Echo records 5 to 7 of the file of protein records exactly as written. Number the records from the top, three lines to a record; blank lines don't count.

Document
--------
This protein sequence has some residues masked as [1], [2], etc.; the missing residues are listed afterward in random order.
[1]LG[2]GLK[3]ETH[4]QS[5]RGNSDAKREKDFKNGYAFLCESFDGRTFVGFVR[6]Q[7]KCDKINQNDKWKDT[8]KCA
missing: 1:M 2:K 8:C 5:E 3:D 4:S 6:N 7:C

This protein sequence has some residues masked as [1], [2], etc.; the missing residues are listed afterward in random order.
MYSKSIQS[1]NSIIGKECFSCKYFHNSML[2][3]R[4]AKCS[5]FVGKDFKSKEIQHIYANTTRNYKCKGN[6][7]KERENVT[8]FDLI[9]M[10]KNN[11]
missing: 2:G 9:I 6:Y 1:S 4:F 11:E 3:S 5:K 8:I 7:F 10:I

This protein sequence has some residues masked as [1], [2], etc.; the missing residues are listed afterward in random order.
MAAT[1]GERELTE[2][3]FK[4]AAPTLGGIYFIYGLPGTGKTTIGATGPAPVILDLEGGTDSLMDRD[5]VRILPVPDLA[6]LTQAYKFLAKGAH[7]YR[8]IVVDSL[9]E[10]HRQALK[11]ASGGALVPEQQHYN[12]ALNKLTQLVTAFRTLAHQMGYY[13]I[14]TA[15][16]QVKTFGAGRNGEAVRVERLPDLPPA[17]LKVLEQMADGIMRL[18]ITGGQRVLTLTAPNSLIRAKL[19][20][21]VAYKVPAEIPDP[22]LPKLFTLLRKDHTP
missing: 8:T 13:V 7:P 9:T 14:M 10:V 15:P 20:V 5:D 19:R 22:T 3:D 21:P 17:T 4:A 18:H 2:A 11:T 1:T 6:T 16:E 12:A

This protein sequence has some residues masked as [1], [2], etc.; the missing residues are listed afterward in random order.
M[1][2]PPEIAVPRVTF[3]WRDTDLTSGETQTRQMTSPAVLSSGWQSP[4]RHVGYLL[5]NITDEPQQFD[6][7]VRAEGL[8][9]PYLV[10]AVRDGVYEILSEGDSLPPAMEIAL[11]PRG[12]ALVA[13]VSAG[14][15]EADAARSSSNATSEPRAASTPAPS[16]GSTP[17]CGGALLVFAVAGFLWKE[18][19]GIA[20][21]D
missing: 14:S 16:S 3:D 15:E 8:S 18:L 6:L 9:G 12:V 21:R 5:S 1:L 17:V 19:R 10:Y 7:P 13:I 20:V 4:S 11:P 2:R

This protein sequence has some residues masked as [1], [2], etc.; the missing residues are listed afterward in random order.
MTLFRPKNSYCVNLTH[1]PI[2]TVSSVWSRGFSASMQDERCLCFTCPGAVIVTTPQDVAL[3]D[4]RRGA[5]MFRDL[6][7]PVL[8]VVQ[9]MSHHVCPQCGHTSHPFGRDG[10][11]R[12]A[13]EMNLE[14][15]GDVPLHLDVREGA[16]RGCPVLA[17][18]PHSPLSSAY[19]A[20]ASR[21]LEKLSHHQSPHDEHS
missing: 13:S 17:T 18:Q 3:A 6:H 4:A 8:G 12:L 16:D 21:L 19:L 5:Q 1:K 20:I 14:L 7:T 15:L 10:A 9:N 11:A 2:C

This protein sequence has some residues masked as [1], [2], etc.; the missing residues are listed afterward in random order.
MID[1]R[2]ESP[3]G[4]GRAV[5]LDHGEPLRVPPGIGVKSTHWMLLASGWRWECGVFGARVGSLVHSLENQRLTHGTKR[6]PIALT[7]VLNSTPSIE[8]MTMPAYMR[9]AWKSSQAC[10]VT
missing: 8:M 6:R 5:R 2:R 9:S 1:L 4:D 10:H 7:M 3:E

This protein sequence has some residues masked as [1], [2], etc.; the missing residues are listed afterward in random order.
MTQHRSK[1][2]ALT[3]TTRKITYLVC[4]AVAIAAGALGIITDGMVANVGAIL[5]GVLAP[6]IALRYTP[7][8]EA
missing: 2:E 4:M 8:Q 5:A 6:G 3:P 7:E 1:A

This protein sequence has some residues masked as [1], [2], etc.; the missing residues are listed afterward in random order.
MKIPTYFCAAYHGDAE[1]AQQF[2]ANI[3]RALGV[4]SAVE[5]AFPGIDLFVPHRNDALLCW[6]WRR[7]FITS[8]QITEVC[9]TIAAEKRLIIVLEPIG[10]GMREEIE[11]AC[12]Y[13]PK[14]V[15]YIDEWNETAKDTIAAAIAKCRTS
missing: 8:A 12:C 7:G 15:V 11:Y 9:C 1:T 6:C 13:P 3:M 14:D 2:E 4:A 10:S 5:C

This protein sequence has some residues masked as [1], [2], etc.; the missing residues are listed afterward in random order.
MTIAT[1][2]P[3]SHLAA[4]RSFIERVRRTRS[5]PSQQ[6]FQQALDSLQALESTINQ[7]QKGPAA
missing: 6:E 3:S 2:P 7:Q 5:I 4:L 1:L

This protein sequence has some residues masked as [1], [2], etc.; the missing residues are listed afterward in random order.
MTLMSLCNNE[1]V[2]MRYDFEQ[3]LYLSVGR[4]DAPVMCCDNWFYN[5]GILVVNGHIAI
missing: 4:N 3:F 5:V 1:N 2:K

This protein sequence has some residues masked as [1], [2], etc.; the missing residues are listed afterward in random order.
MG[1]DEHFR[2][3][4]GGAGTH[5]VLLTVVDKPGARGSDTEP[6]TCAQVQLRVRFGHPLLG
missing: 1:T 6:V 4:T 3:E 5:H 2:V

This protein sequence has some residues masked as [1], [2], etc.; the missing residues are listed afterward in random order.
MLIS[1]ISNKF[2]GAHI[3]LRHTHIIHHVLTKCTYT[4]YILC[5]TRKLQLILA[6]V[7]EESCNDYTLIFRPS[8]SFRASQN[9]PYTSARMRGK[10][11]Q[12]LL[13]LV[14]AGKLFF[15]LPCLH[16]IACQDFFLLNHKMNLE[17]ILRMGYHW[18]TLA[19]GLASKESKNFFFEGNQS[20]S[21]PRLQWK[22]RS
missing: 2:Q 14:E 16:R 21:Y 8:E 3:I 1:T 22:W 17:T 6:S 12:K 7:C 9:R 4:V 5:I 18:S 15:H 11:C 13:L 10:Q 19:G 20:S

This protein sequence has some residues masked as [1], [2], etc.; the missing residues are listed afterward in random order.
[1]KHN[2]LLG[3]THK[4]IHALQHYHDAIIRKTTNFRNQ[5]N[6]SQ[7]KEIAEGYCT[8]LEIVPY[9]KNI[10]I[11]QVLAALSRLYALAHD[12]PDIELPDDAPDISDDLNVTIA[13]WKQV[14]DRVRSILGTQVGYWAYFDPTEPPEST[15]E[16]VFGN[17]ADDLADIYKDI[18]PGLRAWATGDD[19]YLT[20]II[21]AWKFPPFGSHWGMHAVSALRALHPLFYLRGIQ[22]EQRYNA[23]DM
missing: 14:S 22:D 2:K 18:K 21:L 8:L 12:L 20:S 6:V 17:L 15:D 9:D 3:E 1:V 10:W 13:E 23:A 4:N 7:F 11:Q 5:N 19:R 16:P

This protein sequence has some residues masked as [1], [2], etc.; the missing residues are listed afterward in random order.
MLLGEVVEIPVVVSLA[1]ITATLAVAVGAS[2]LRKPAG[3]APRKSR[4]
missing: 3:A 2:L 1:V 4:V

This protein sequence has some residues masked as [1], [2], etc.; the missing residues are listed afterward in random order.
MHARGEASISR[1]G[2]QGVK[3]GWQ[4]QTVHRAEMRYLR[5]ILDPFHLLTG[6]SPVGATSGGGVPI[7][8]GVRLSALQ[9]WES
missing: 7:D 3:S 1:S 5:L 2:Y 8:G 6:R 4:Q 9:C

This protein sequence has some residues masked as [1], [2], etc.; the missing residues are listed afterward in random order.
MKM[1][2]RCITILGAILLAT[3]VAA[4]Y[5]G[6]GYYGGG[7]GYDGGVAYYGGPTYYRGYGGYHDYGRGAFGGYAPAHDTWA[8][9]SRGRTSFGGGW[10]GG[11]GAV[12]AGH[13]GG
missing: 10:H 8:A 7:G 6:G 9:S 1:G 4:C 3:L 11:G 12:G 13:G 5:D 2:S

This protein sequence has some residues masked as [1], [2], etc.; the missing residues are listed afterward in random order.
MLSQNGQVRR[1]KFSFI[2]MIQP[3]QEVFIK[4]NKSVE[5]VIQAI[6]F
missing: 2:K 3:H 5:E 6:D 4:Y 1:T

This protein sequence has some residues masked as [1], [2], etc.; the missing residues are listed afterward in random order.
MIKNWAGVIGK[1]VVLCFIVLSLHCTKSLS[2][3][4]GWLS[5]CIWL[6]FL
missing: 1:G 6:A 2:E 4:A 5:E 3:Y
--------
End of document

This protein sequence has some residues masked as [1], [2], etc.; the missing residues are listed afterward in random order.
MTLFRPKNSYCVNLTH[1]PI[2]TVSSVWSRGFSASMQDERCLCFTCPGAVIVTTPQDVAL[3]D[4]RRGA[5]MFRDL[6][7]PVL[8]VVQ[9]MSHHVCPQCGHTSHPFGRDG[10][11]R[12]A[13]EMNLE[14][15]GDVPLHLDVREGA[16]RGCPVLA[17][18]PHSPLSSAY[19]A[20]ASR[21]LEKLSHHQSPHDEHS
missing: 13:S 17:T 18:Q 3:A 6:H 4:A 8:G 12:L 16:D 21:L 19:L 5:Q 1:K 20:I 14:L 7:T 15:L 10:A 9:N 11:A 2:C

This protein sequence has some residues masked as [1], [2], etc.; the missing residues are listed afterward in random order.
MID[1]R[2]ESP[3]G[4]GRAV[5]LDHGEPLRVPPGIGVKSTHWMLLASGWRWECGVFGARVGSLVHSLENQRLTHGTKR[6]PIALT[7]VLNSTPSIE[8]MTMPAYMR[9]AWKSSQAC[10]VT
missing: 8:M 6:R 5:R 2:R 9:S 1:L 4:D 10:H 7:M 3:E

This protein sequence has some residues masked as [1], [2], etc.; the missing residues are listed afterward in random order.
MTQHRSK[1][2]ALT[3]TTRKITYLVC[4]AVAIAAGALGIITDGMVANVGAIL[5]GVLAP[6]IALRYTP[7][8]EA
missing: 2:E 4:M 8:Q 5:A 6:G 3:P 7:E 1:A